Friday, July 27, 2007

Final Thoughts on Research

Well, the summer program finished today. The perks of this experience are still obvious and although the research itself really didn’t grab me, I couldn’t have been happier doing anything else this summer. I got out into the city several months in advance, got my place pretty much set up all the way, got used to the hustle/bustle of living in the city, got to know my way around the dental school, met several of my soon to be classmates as well as faculty members, the list goes on. Not to mention that I was paid 3k for doing something I probably would have tried for free.

So enough about the clear advantages to any summer integration, what about the actual research? Well, my project got plenty of results – however they were nowhere near the original hypothesis. Such is the nature of research. Let me simplify things further. Here are the pros:
-Laid back
-Flexible hours
-Get left alone for the most part by ‘the man’
-Working on something to better human understanding of health and the body
-Actually applying 4 years of biology trivia into something cohesive
-Use nifty technology

Now on to the cons:
-Rather unorganized
-Nobody respects other people’s property/space
-Nobody picks up after themselves
-Easy to lose your box in the freezer when other lackeys rummage around and misplace things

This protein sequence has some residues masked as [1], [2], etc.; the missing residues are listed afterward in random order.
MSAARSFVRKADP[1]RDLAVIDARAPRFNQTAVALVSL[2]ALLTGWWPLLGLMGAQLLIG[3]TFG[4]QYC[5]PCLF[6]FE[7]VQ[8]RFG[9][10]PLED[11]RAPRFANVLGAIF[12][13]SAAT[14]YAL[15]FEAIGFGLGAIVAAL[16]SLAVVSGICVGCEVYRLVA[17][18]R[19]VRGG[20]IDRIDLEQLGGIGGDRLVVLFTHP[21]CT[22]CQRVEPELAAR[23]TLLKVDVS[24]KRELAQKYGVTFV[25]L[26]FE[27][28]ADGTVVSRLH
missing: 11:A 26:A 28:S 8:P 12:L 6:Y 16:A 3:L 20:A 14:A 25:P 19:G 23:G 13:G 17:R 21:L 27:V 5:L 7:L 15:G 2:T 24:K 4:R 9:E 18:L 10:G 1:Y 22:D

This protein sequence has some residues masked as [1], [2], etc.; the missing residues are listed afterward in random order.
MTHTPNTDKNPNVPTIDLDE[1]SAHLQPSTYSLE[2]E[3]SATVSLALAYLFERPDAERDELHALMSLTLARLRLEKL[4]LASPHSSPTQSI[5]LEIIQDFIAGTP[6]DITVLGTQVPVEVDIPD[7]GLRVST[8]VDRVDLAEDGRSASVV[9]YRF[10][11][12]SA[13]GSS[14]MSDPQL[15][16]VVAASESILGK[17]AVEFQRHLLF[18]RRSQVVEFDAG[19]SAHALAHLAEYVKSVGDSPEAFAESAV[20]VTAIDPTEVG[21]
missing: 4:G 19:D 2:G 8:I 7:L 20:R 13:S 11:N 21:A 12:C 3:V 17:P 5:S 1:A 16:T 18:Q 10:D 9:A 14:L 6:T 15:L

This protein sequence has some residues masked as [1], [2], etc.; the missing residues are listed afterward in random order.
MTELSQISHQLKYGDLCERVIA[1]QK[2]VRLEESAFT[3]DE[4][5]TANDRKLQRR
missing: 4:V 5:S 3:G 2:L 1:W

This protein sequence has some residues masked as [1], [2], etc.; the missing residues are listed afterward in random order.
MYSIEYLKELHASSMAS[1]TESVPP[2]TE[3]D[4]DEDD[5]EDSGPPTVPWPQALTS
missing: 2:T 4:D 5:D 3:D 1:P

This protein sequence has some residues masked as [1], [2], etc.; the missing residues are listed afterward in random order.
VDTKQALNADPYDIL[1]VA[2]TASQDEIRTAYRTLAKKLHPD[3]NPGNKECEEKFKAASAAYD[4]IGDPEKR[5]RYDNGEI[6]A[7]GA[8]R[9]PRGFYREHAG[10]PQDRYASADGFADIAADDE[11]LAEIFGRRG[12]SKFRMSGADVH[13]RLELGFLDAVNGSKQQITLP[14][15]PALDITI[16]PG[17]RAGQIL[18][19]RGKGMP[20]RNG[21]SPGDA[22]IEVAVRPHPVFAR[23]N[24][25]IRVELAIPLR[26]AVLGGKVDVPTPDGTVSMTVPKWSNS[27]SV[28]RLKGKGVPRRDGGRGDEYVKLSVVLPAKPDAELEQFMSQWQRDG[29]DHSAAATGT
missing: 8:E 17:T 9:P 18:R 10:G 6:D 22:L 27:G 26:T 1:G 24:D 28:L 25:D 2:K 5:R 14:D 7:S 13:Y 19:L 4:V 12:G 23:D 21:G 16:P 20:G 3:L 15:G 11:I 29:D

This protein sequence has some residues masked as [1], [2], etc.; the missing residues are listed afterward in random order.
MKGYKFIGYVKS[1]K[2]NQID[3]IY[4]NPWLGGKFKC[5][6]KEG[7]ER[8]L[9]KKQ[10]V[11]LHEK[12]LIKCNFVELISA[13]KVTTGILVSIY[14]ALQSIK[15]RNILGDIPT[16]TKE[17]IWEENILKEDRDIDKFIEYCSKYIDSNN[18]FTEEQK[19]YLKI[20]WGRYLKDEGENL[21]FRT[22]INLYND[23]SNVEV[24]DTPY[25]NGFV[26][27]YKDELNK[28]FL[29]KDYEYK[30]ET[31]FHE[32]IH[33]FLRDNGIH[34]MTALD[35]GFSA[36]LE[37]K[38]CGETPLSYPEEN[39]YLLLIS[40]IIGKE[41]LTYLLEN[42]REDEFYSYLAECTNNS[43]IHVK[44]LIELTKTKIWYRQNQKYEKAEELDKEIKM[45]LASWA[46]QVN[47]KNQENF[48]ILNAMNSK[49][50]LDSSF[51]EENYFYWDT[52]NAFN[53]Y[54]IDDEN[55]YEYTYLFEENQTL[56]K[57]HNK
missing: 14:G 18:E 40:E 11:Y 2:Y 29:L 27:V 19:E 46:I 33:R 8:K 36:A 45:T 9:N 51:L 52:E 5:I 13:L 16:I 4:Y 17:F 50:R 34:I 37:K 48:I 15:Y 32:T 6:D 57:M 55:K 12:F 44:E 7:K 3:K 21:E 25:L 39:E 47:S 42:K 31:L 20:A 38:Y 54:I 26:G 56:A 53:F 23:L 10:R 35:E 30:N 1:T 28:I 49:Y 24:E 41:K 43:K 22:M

-monotonous as hell
-easy to make untraceable mistakes
-lab politics

OK. So after eight weeks of running PCR after PCR, what do I have? Not much – a simple ‘further investigation required’ will suffice. I have the beginnings or even hints to possible significance in a few figures, but overall nada. All of my work is pretty much just preliminary data for other projects now so it is unlikely I will be pursuing or getting mentioned towards any publications. I didn’t expect to get any though, so it is hard to be disappointed.

Nothing was conclusive, but this is also the way research is supposed to go. I’m glad I didn’t get a sugar-coated, everything-works-out-in-the-end version this summer. Otherwise I might have been more inclined to pursue the PhD. Ultimately, I just don’t have the ‘it’ factor to go into research full-time. I would love to help out in the lab over the next four years whenever I can, but I don’t see myself putting research in front of everything else. It is just too final of a decision; one I am not willing to make at this stage in my budding career.

The lab I worked in was great, aside from a few weirdoes; the people were extremely nice and great to work around. If I could contribute to future research done in this lab, I would be thrilled. Realistically though, I doubt I will have time unless I can naturally manhandle dental school (yea..right).

Nonetheless, research was something I wanted to experience while in dental school. It is great that I was able to do it before class even started. And while I still have to present this research at clinic and research day next February, I have gotten the majority of the work done already. It’s Just a matter of refining and rewriting everything so that it makes sense to the brainy scientific community.

I know UIC isn’t the only dental school that offers a summer research program or any program for that matter to incoming students. I mentioned way back that I could retract my encouragement for these deals at any point during the next 8 weeks. Well, eight weeks have gone by, and I stand by the early statement. Get out there if you have the chance. It is a great experience and will really ease the transition that is sure to rock the foundations of your life.


Saturday, July 21, 2007

The TB Test Snafu